The $1 billion loan that Queensland Press raised for this deal was syndicated, and Pittsburgh National, which had just opened an office in Queensland, ended up with a piece of it. The loan fell due three years later, right in the middle of the 1990 debt crisis. This is the real origin of the moment that William Shawcross has made famous.


Rose McMahon, the wife of our Gadget man Con Christov, has taken over the Crikey finances. Rose has chucked in her gig with Telstra and after taking a few months off is determined to knock us into shape – she literally punched me yesterday – now that we are about to be supporting 5 people and two mortgages.

If you’ve got any ideas for Rose, the you can email her at [email protected] But be warned that she is one tough woman. When Con and I were getting excited about the impact of during the last Victorian election, Rose would sit there over dinner and say “Jesus you blokes are full of it”.

The first deal Rose has stitched together is as follows. For $105, you will get the following:

The hardback of Neil Chenoweth’s Virtual Murdoch sent to your home which retails for $49.95.

A Rich Webb CD that Crikey loves which was rated 4* by Rolling Stone and retails for $26.95.

A $55 12 month subscription to Crikey which includes a tee-shirt.

All new subscribers need to do is mark the $50 in the donation field when signing up and we’ll get all of this to you after debiting your credit card $105. If you’re an existing subscriber, why not gift one of these to a friend. With Rose getting into full swing we’ll have a members shop on the site shortly for existing subscribers who’d just like the book or CD.

If you’re been passed this email by someone else or would like to gift a $105 subscription deal to someone, just click here:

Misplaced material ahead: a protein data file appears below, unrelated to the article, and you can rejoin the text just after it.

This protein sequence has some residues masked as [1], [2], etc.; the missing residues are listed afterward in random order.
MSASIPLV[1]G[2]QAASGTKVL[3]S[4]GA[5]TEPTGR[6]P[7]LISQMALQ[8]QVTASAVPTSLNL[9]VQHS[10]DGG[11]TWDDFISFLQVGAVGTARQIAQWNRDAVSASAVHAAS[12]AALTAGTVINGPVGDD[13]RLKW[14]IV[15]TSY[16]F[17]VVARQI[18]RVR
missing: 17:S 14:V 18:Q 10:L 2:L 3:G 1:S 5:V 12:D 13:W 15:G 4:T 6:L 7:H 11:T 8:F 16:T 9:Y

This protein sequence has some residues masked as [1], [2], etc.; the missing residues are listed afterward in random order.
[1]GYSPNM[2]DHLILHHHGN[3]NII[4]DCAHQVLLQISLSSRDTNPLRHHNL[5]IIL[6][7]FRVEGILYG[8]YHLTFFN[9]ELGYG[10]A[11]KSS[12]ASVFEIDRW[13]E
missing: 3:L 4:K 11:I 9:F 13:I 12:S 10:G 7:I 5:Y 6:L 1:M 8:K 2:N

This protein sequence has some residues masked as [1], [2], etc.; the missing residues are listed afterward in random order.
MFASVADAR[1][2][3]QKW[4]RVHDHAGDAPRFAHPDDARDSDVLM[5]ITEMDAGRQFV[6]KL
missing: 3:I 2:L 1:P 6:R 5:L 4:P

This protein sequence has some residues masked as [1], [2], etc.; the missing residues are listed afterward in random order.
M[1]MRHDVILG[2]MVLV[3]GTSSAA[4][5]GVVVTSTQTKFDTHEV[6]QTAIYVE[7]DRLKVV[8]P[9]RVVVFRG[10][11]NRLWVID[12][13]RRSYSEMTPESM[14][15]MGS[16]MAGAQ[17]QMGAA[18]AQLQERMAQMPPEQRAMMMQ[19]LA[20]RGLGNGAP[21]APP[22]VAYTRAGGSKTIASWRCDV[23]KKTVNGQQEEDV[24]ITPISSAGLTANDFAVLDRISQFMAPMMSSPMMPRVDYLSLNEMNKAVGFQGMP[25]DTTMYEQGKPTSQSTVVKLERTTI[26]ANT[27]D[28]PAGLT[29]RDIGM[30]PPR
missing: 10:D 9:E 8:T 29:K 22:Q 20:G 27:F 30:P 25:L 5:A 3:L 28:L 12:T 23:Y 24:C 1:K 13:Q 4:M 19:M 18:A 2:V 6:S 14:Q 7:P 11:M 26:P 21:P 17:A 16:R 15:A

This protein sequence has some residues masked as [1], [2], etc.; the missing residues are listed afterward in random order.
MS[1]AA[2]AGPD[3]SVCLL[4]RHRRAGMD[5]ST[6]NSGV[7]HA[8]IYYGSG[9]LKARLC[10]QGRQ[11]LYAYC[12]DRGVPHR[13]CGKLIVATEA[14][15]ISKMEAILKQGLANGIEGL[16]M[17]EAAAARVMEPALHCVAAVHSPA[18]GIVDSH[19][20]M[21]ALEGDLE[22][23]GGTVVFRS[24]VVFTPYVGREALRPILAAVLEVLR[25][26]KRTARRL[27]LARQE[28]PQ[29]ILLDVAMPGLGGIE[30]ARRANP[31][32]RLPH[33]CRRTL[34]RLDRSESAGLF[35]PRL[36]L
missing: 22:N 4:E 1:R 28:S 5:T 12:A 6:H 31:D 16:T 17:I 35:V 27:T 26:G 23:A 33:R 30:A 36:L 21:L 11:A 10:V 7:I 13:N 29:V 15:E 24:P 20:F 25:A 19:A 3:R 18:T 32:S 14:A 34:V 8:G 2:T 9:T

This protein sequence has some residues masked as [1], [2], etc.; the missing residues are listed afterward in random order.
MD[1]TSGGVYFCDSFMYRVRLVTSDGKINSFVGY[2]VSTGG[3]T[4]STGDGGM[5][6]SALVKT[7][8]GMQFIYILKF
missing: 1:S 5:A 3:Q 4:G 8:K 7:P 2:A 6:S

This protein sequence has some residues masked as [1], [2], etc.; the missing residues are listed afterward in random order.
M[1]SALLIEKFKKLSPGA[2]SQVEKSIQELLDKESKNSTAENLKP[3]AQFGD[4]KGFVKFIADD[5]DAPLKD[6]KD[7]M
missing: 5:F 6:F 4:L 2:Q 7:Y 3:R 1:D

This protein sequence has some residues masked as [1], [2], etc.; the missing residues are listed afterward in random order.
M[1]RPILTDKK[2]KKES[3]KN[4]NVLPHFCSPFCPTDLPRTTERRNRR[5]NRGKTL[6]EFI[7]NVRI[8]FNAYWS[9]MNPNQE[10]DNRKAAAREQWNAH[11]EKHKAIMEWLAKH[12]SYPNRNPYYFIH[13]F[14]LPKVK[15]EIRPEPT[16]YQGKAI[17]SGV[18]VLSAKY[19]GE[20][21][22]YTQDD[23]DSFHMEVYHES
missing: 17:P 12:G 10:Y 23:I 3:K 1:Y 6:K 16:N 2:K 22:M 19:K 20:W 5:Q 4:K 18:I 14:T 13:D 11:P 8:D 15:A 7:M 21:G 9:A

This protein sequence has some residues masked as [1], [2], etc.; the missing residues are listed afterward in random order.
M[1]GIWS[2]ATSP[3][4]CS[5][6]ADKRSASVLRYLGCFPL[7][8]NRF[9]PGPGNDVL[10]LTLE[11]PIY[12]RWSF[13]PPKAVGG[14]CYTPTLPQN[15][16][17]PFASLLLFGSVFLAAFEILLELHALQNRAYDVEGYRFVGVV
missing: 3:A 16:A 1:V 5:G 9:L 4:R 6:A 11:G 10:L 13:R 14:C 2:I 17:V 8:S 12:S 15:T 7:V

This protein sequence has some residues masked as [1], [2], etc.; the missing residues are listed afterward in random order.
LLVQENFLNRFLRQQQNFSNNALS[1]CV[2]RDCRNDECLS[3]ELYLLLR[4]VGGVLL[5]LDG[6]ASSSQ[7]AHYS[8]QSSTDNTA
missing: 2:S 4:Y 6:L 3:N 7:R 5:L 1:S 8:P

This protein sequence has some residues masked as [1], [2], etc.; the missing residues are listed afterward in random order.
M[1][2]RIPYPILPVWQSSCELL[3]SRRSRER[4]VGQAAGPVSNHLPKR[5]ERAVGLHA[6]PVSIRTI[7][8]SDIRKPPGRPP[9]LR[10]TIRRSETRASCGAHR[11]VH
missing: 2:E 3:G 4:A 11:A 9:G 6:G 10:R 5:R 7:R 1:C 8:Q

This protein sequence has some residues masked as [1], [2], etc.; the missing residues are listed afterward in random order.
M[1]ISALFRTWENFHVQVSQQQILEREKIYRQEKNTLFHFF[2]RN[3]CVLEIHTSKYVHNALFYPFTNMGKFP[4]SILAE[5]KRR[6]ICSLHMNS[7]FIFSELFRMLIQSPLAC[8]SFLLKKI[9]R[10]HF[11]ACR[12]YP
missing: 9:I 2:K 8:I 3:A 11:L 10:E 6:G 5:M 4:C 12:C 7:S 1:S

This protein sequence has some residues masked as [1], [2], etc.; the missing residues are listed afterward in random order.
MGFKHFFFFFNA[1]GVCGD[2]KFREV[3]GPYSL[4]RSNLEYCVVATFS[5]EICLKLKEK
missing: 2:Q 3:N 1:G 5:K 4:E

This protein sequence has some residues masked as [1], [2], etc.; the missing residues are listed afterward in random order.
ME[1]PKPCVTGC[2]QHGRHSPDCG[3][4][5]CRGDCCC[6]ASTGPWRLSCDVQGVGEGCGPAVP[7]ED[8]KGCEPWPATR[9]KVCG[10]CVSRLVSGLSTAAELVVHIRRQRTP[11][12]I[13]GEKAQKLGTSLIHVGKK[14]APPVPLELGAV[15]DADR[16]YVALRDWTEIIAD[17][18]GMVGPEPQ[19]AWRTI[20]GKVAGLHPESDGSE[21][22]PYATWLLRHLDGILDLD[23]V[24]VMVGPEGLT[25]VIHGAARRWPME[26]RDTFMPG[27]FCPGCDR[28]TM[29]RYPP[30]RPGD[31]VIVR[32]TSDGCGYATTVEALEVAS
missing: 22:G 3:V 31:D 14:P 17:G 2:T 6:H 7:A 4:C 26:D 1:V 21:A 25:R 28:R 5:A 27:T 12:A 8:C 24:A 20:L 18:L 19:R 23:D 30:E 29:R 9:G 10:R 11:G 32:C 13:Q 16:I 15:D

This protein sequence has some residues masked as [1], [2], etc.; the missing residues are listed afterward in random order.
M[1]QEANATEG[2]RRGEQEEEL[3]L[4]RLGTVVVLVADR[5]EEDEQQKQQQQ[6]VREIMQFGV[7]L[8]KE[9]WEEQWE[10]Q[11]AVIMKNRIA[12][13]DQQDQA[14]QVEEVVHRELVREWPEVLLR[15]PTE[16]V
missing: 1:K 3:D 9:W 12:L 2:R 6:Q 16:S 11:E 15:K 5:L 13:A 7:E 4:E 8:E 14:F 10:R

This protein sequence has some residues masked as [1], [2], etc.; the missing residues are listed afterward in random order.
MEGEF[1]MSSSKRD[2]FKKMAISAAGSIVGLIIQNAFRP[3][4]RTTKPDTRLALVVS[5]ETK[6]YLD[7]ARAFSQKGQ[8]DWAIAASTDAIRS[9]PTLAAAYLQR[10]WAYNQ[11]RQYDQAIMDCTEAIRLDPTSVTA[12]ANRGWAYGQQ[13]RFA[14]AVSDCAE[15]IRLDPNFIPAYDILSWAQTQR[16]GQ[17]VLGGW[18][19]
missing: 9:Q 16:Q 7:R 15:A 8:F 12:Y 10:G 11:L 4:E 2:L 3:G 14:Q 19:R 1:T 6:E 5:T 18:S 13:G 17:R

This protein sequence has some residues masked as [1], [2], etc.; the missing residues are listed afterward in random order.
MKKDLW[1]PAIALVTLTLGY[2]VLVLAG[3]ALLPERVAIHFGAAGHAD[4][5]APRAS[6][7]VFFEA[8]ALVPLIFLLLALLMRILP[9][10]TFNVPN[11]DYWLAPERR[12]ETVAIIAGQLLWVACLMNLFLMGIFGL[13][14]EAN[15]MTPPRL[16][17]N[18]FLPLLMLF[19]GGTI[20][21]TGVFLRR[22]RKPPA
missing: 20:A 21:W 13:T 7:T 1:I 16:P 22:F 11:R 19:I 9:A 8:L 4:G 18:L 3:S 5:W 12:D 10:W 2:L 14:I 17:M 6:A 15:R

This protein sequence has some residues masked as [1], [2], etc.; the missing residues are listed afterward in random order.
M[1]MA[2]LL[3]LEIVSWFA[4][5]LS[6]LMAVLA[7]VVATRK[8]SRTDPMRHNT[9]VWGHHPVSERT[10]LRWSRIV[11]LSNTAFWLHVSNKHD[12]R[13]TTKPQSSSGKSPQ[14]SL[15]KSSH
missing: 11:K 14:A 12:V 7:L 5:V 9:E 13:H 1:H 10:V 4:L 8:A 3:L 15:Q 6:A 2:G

Maybe it is the influence of the combative Frank McGuire as her chief adviser but Natasha Stott Despoja is apparently hopping mad with Channel Ten for daring to ask her on Meet The Press last week why she failed to attend a key Democrats party meeting the morning after the Mid-Winter press gallery ball. Rather than saying “I had a big one and slept in”, Nat has chucked a hissy fit.

“That’s a malicious leak and I’m surprised you would repeat it on national television,” she told Ten.

“It may be cute to get a plug in for the midwinter ball, but … I’ve heard none of you journalists talk about (that) in relation to just about any other leader of a political party or member or senator.”

We also hear that Natasha wrote to Mel Mansell, the likeable editor of the Adelaide Advertiser, denying there was a Democrat dress code – even though the Tiser had a memo headed exactly that.

Hillary predicted that Natasha’s hyper-sensitivity would catch up with her and this appears to be playing out. Remember when she complained to the Daily Telegraph’s Sydney Confidential column after the Packer wedding that her dress was described inaccurately.


We’ve written before about the cosy relationship between Queensland Premier Peter Beattie and Rupert’s Courier Mail but a recent spat over capital equipment in hospitals has strained relations somewhat.

The Courier this week has been running a series of scaremongering articles about the state of capital equipment in the Emergency Services department – in particular EXCLUSIVELY EXPOSING aging and broken down vehicles in the rural fire services.

Some of the reportage has been a little over the top… yes there are aging and dilapidated vehicles in use here and there, but the government to be fair is in its third year of a major cap-ex program for Emergency Services.

Anyway at a press conference earlier this week with Peter Beattie and Emergency Services Minister Mike Reynolds, it all boiled over with a lovely spat between the Courier’s state political editor and part time busker, Matthew Franklin, and Reynolds and Beattie.